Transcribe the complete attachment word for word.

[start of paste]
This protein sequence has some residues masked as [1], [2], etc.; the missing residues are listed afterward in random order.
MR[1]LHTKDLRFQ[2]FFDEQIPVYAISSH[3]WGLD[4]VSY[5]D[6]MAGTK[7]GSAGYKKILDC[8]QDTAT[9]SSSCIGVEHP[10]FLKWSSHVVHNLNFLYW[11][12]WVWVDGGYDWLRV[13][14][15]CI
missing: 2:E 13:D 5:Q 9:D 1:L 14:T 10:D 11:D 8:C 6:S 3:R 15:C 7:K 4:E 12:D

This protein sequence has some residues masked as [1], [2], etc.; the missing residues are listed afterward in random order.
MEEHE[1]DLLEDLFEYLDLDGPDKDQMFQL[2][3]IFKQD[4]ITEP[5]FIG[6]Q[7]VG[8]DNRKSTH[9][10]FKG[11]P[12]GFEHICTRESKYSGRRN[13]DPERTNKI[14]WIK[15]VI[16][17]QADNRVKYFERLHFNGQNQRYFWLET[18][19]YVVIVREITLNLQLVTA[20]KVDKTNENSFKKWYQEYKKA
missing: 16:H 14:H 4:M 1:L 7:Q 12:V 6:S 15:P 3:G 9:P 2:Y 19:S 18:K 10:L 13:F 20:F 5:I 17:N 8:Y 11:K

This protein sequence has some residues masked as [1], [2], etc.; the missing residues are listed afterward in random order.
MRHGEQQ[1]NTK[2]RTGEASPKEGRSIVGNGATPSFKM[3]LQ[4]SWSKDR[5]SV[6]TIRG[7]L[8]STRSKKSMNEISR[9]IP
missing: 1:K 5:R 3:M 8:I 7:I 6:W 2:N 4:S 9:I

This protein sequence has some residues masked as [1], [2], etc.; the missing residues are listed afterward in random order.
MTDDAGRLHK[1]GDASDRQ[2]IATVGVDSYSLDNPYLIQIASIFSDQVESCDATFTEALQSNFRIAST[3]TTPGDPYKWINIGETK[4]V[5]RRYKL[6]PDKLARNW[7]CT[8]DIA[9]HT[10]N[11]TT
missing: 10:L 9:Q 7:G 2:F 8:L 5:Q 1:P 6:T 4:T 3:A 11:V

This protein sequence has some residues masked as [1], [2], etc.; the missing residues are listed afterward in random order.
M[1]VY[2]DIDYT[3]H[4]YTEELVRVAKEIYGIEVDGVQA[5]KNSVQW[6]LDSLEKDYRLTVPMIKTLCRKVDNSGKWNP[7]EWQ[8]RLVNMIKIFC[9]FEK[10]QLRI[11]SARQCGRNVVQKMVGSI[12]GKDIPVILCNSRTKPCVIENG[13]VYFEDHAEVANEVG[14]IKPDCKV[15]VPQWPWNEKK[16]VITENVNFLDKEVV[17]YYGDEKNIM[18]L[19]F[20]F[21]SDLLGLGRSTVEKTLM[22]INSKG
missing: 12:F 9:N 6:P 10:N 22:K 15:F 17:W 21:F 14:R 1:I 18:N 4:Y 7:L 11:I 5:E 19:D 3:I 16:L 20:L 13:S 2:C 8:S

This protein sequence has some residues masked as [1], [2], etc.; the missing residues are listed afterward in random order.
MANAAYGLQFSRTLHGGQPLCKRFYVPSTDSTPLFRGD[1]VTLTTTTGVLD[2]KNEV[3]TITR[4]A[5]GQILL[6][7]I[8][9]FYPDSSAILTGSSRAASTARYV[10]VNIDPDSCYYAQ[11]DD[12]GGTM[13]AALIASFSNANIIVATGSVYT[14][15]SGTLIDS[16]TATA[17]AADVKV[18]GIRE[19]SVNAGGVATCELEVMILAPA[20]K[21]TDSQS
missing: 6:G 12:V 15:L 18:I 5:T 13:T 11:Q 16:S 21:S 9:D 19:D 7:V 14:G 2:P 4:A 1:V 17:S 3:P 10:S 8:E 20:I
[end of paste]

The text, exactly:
This protein sequence has some residues masked as [1], [2], etc.; the missing residues are listed afterward in random order.
MR[1]LHTKDLRFQ[2]FFDEQIPVYAISSH[3]WGLD[4]VSY[5]D[6]MAGTK[7]GSAGYKKILDC[8]QDTAT[9]SSSCIGVEHP[10]FLKWSSHVVHNLNFLYW[11][12]WVWVDGGYDWLRV[13][14][15]CI
missing: 2:E 13:D 5:Q 9:D 1:L 14:T 10:D 11:D 8:C 6:S 3:R 15:C 7:K 4:E 12:D

This protein sequence has some residues masked as [1], [2], etc.; the missing residues are listed afterward in random order.
MEEHE[1]DLLEDLFEYLDLDGPDKDQMFQL[2][3]IFKQD[4]ITEP[5]FIG[6]Q[7]VG[8]DNRKSTH[9][10]FKG[11]P[12]GFEHICTRESKYSGRRN[13]DPERTNKI[14]WIK[15]VI[16][17]QADNRVKYFERLHFNGQNQRYFWLET[18][19]YVVIVREITLNLQLVTA[20]KVDKTNENSFKKWYQEYKKA
missing: 16:H 14:H 4:M 1:L 7:Q 12:V 6:S 15:P 3:G 9:P 2:Y 19:S 18:K 10:L 13:F 20:F 5:I 17:N 8:Y 11:K

This protein sequence has some residues masked as [1], [2], etc.; the missing residues are listed afterward in random order.
MRHGEQQ[1]NTK[2]RTGEASPKEGRSIVGNGATPSFKM[3]LQ[4]SWSKDR[5]SV[6]TIRG[7]L[8]STRSKKSMNEISR[9]IP
missing: 1:K 5:R 3:M 8:I 7:I 6:W 2:N 4:S 9:I

This protein sequence has some residues masked as [1], [2], etc.; the missing residues are listed afterward in random order.
MTDDAGRLHK[1]GDASDRQ[2]IATVGVDSYSLDNPYLIQIASIFSDQVESCDATFTEALQSNFRIAST[3]TTPGDPYKWINIGETK[4]V[5]RRYKL[6]PDKLARNW[7]CT[8]DIA[9]HT[10]N[11]TT
missing: 10:L 9:Q 7:G 2:F 8:L 5:Q 1:P 6:T 4:T 3:A 11:V

This protein sequence has some residues masked as [1], [2], etc.; the missing residues are listed afterward in random order.
M[1]VY[2]DIDYT[3]H[4]YTEELVRVAKEIYGIEVDGVQA[5]KNSVQW[6]LDSLEKDYRLTVPMIKTLCRKVDNSGKWNP[7]EWQ[8]RLVNMIKIFC[9]FEK[10]QLRI[11]SARQCGRNVVQKMVGSI[12]GKDIPVILCNSRTKPCVIENG[13]VYFEDHAEVANEVG[14]IKPDCKV[15]VPQWPWNEKK[16]VITENVNFLDKEVV[17]YYGDEKNIM[18]L[19]F[20]F[21]SDLLGLGRSTVEKTLM[22]INSKG
missing: 12:F 9:N 6:P 10:N 22:K 15:F 17:W 21:F 14:R 1:I 18:N 4:Y 7:L 11:I 5:E 19:D 3:I 16:L 20:L 13:S 2:C 8:S

This protein sequence has some residues masked as [1], [2], etc.; the missing residues are listed afterward in random order.
MANAAYGLQFSRTLHGGQPLCKRFYVPSTDSTPLFRGD[1]VTLTTTTGVLD[2]KNEV[3]TITR[4]A[5]GQILL[6][7]I[8][9]FYPDSSAILTGSSRAASTARYV[10]VNIDPDSCYYAQ[11]DD[12]GGTM[13]AALIASFSNANIIVATGSVYT[14][15]SGTLIDS[16]TATA[17]AADVKV[18]GIRE[19]SVNAGGVATCELEVMILAPA[20]K[21]TDSQS
missing: 6:G 12:V 15:L 18:I 5:T 13:T 11:Q 16:S 21:S 9:D 19:D 7:V 14:G 2:P 4:A 1:V 17:S 3:P 10:S 8:E 20:I